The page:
Freighter Wave Surfing Locations on Puget Sound

Some of us have been surfing some pretty nice waves on Puget Sound for over a decade, nearly 3-4 hours from ocean waves!  Read on to find freighter wave surfing locations on Puget Sound and how to find your own breaks.

Of course everyone’s heard of tanker wave surfing in Texas featured on Dana Brown’s Step into Liquid.  Same thing here, but no need to tow-in and ours is a beach break.

Fabled Waves?

Seattle Surf Photo: Jon Kwon

Seattle Surf Photo: Jon Kwon

Freighter waves are not as well known or a popular activity as many don’t think it could exist and/or that we could get good waves. But here in Seattle, the ocean is 3-5 hrs away depending on where you choose to go, so we take what we can get – and surprisingly it’s pretty good.

NW Coastal surf can like any waves be flat, blown out or too big which is always a bummer after a few hour’s drive long drive.  We do on occasion get up to one hour of continuous waist high freighter waves, which is always pretty epic and a shorter commute.

During the peak of the season in summer, often we’re surfing 3x a week in Seattle. When we head for ‘real waves’ on the coast, we’re in surfing shape vs not having surfed for a few weeks.

Read my article in the Inertia on Freighter Waves

Where do Freighter Waves Break?

Get my Puget Sound Surfing Guide for maps and details of where to find Salish Sea surf. The guide will save you a lot of time looking for waves.

Use aerial photo sites of local beaches to find possible breaks. Google maps works well for Puget Sound, as does this page.  Check webcams that have beach views to track boats, tides and weather.

Then use Marine Traffic or similar sites to track shipping traffic.  For Seattle, we need a southbound 17-23 knot freighter, container ship, and various other speedy boats to make it happen. Even fast moving recreational boats can put off a sweet wave.

Or get my guide to save you all that time and just go surfing!

How We Found the Waves

Two friends and I ‘discovered’ our local waves around 2002 while out sea kayaking. This was before SUP and the MarineTraffic app.  We would go to the water and look for boats, and over time figured out some ship schedules and where to be and when. And the same for tug surfing.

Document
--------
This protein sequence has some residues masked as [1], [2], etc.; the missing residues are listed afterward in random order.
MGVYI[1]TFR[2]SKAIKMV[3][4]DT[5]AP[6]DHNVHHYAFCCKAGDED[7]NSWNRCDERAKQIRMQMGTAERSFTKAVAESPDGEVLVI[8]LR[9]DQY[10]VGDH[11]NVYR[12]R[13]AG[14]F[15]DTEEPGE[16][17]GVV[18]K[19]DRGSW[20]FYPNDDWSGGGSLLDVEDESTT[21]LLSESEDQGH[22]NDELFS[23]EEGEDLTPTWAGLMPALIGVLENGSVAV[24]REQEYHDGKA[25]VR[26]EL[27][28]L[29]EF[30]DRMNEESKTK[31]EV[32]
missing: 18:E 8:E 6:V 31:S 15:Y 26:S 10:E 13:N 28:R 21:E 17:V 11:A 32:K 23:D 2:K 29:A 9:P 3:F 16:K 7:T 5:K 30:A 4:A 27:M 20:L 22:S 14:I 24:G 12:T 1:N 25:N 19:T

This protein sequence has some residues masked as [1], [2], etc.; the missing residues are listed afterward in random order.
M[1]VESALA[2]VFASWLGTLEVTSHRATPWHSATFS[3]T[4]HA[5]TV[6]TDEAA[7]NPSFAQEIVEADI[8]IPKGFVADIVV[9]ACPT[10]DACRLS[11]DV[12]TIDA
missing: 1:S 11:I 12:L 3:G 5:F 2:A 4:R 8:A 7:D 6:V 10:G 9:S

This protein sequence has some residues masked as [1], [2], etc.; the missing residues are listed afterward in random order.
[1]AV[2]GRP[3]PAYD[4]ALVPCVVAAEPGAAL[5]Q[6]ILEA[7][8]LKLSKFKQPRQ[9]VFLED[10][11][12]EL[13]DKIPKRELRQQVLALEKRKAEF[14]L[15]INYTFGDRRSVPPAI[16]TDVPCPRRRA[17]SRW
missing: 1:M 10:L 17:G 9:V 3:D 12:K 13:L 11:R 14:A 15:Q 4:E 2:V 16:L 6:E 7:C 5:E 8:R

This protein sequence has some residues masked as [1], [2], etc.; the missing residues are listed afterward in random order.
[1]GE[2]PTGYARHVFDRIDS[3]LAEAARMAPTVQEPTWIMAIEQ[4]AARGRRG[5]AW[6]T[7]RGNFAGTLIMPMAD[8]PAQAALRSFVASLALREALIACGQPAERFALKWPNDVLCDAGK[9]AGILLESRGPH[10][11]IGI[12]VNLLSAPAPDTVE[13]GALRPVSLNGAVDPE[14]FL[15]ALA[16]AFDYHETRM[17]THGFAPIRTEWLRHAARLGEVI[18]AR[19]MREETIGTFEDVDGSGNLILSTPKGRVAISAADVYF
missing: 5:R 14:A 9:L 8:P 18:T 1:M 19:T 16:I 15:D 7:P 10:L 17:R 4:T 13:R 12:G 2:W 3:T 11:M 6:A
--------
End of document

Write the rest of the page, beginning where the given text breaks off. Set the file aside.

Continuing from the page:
Which Craft to Use for Surfing

We started surfing these on sea kayaks, then surf kayaks then SUPs.  Now 20 years later, I personally prefer a 14′ downwind SUP and 18′ surf ski.  Friends do surf sups, boogie boards, surf kayaks, regular 11′ SUPs and a few do traditional surfing ideally with long boards, and prone paddle boards. If you’re good anything will work.

Most efficient for longest rides, most wave count will be surf skis, outrigger canoes and 14′ SUPs.  Longer is faster, less work. But use what you got and go from there.

Tug Surfing

We also surf tug waves from specific tugs that put off big peeling waves. Like some freighter waves, these are on a schedule and have a specific route so we know where to be and when to be there.

Tug wave are big but not powerful, so we need 14′ or longer SUPs, sea kayaks, OC or surf ski’s to catch and keep up with the waves. We get one set and that’s it, so we have to catch it!

Tugs in Seattle do come on a specific schedule and at other times.

Partial List of Surfing Breaks for Freighter / Container / etc waves…

Get the full list, maps, details plus other types of surf like standing waves in Deception Pass in my Puget Sound Surfing Guide

Seattle area:
– Duwamish Head – Great for ferry waves at lower tides.
– Point Wells, Edmonds.
– Des Moines Beach Park (north of pier).

Haven’t tried it but I’ve heard these break:
Dash Pt, Saltwater St Park, Rolling Bay; Restoration Pt

Those that don’t work:
– Pt No Pt, Three Tree Pt, Carkeek Park, Alki Point.
– Friends in Vancouver BC say they haven’t seen waves there but there’s good wind waves at Crescent Beach.

Tidal Waves

  • Deception Pass – I teach folks how to surf standing and progressive waves in the Pass all year. I offer classes in Deception Pass!
  • Places like Bremerton’s Port Washington Narrows have swift current. Add a boat wake and you have some fun!

Freighter and Tug Surfing Classes

Learn to Freighter Surf in Seattle March-Early October

Get my Puget Sound Surfing Guide


 

About Rob Casey – Named a pioneer in the SUP industry by Stand Up Journal, Rob is the author of “Stand Up Paddling Flat Water to Surf and Rivers” and “Kayaking Puget Sound and the San Juans, 60 Trips.” Rob owns Kayak and SUP school Salmon Bay Paddle in Seattle. Surf photo of Rob by Jon Kwon.

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